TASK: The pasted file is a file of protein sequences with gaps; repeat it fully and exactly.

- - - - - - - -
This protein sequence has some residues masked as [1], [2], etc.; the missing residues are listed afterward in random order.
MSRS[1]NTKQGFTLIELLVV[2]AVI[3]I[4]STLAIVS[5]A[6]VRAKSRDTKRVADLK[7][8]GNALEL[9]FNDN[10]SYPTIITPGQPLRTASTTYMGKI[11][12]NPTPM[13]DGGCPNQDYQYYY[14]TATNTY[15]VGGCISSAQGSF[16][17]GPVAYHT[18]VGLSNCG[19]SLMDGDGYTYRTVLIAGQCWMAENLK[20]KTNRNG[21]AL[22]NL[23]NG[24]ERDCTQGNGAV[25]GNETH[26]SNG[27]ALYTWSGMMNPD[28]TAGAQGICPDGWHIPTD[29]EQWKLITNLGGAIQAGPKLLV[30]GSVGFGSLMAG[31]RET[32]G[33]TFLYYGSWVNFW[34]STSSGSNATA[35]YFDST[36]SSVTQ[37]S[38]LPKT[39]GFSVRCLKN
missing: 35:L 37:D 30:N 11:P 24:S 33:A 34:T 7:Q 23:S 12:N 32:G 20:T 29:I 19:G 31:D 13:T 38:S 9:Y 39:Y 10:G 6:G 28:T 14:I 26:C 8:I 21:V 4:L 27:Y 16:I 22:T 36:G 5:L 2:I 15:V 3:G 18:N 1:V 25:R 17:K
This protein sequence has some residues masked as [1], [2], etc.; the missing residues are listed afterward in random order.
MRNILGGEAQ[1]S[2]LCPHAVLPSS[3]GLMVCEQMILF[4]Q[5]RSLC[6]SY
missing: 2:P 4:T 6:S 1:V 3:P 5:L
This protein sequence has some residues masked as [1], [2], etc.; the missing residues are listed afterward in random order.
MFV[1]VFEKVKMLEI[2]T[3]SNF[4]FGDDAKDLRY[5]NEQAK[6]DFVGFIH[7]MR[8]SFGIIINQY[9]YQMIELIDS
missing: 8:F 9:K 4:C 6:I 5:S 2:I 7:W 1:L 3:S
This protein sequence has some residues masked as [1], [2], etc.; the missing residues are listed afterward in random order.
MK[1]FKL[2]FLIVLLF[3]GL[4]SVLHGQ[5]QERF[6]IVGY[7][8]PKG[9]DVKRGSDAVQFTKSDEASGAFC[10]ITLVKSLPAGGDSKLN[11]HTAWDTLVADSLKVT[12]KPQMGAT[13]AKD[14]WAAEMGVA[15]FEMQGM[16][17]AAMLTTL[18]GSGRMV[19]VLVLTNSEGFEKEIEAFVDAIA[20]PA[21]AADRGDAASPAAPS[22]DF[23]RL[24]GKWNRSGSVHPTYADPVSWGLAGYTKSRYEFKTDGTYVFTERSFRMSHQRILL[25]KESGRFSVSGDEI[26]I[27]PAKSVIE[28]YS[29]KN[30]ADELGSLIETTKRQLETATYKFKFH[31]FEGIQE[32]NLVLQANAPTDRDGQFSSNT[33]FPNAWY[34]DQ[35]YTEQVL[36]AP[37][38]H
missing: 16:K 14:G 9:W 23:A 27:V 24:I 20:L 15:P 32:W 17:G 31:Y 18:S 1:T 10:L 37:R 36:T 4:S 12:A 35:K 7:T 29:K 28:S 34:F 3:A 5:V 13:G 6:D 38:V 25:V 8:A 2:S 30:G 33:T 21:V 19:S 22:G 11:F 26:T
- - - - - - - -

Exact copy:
This protein sequence has some residues masked as [1], [2], etc.; the missing residues are listed afterward in random order.
MSRS[1]NTKQGFTLIELLVV[2]AVI[3]I[4]STLAIVS[5]A[6]VRAKSRDTKRVADLK[7][8]GNALEL[9]FNDN[10]SYPTIITPGQPLRTASTTYMGKI[11][12]NPTPM[13]DGGCPNQDYQYYY[14]TATNTY[15]VGGCISSAQGSF[16][17]GPVAYHT[18]VGLSNCG[19]SLMDGDGYTYRTVLIAGQCWMAENLK[20]KTNRNG[21]AL[22]NL[23]NG[24]ERDCTQGNGAV[25]GNETH[26]SNG[27]ALYTWSGMMNPD[28]TAGAQGICPDGWHIPTD[29]EQWKLITNLGGAIQAGPKLLV[30]GSVGFGSLMAG[31]RET[32]G[33]TFLYYGSWVNFW[34]STSSGSNATA[35]YFDST[36]SSVTQ[37]S[38]LPKT[39]GFSVRCLKN
missing: 35:L 37:D 30:N 11:P 24:S 33:A 34:T 7:Q 23:S 12:N 32:G 20:T 29:I 19:G 31:D 13:T 38:S 9:Y 39:Y 10:G 6:G 28:T 14:I 26:C 8:I 21:V 4:L 27:Y 16:I 22:T 36:G 5:L 2:I 15:V 3:G 18:N 1:V 25:R 17:K
This protein sequence has some residues masked as [1], [2], etc.; the missing residues are listed afterward in random order.
MRNILGGEAQ[1]S[2]LCPHAVLPSS[3]GLMVCEQMILF[4]Q[5]RSLC[6]SY
missing: 2:P 4:T 6:S 1:V 3:P 5:L
This protein sequence has some residues masked as [1], [2], etc.; the missing residues are listed afterward in random order.
MFV[1]VFEKVKMLEI[2]T[3]SNF[4]FGDDAKDLRY[5]NEQAK[6]DFVGFIH[7]MR[8]SFGIIINQY[9]YQMIELIDS
missing: 8:F 9:K 4:C 6:I 5:S 2:I 7:W 1:L 3:S
This protein sequence has some residues masked as [1], [2], etc.; the missing residues are listed afterward in random order.
MK[1]FKL[2]FLIVLLF[3]GL[4]SVLHGQ[5]QERF[6]IVGY[7][8]PKG[9]DVKRGSDAVQFTKSDEASGAFC[10]ITLVKSLPAGGDSKLN[11]HTAWDTLVADSLKVT[12]KPQMGAT[13]AKD[14]WAAEMGVA[15]FEMQGM[16][17]AAMLTTL[18]GSGRMV[19]VLVLTNSEGFEKEIEAFVDAIA[20]PA[21]AADRGDAASPAAPS[22]DF[23]RL[24]GKWNRSGSVHPTYADPVSWGLAGYTKSRYEFKTDGTYVFTERSFRMSHQRILL[25]KESGRFSVSGDEI[26]I[27]PAKSVIE[28]YS[29]KN[30]ADELGSLIETTKRQLETATYKFKFH[31]FEGIQE[32]NLVLQANAPTDRDGQFSSNT[33]FPNAWY[34]DQ[35]YTEQVL[36]AP[37][38]H
missing: 16:K 14:G 9:W 23:A 27:V 24:I 20:L 15:P 32:W 17:G 31:Y 18:S 1:T 10:L 37:R 36:T 4:S 12:A 35:K 7:T 29:K 28:S 34:F 3:A 5:V 13:G 6:D 38:V 25:V 8:A 2:S 30:G 33:T 21:V 19:S 22:G 11:F 26:T